City urged to seek Marina Park funds

City urged to seek Marina Park funds

The next phase of the Marina Park project located next to Páirc Uí Chaoimh is due to start next month. Picture: Tom Coakley

A FORMER Lord Mayor of Cork has called on City Hall to tap into government funding to get the Marina Park project up and running.

The next phase of the park project is due to start next month and Cllr Des Cahill is urging Cork City Council to avail of the Urban Regeneration & Development scheme to push it over the line.

The deadline for applications for the state funding is the end of this month, with €100 million available for shovel-ready projects.

Mr Cahill has now tabled a motion calling on Cork City Council to include Marina Park in its application, suggesting that the development can act as an impetus for residential development in the south docklands.

The former Lord Mayor said that the park project can be a major amenity in the city.

He said: “The revamp of the old showgrounds, the Atlantic Pond, a vast green space, as well as a playground area and a site on the marina for a multi-use water sports centre can really kick-start residential development. 20,000 people are expected to live in the south docklands and Marina Park can make this a fantastic amenity for the new residents, as well as those already living in the greater Blackrock area.”

Mr Cahill added that it could also spur on other infrastructural developments, including the long-awaited cross river bridge connecting the north and south docks.

“Well-developed open public space is paramount to the development of a desirable, sustainable suburb in the Docklands,” he said.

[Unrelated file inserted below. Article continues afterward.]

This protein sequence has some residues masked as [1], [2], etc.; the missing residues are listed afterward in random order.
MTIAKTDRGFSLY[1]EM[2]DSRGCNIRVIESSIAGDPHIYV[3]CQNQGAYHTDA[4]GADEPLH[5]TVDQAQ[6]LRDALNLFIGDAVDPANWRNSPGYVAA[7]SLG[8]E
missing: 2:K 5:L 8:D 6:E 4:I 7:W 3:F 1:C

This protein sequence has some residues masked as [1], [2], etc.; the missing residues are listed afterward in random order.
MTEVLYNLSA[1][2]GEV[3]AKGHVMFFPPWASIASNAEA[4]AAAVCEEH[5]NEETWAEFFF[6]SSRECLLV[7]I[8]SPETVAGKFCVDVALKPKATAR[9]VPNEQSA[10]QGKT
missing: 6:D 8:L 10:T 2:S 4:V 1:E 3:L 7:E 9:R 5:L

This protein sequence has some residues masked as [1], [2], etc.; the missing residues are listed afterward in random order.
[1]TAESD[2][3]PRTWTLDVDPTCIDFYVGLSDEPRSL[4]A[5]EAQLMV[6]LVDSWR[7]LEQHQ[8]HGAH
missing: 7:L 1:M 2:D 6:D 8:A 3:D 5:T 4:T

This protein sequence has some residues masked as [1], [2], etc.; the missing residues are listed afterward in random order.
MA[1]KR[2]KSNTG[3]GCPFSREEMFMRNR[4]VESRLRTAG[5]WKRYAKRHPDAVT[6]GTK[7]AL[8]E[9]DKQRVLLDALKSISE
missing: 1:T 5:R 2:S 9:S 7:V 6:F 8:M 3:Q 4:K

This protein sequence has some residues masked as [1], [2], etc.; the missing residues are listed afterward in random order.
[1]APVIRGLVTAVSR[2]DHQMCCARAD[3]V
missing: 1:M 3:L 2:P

“The foresight to acquire and plan Marina Park by Cork City Council is praiseworthy but the time has come to get this project built. The success of the regeneration of Blackrock village, which I am pleased to have championed, illustrates the benefits of urban regeneration.

There has been a substantial increase in activity in Blackrock, with more and more recreational users exercising in the area.”

The redevelopment of the Docklands is viewed as key to the wider Cork region, with the area potentially hosting thousands of homes and offices in the coming years.

The city needs new suburban communities for the growing population to live in, Mr Cahill added.

“The South Docklands has the space for homes to be built and a successfully funded and completed Marina Park can act as the impetus for other investment to take place and in turn create a thriving quarter for people to live, work and play by the Lee,” he said.

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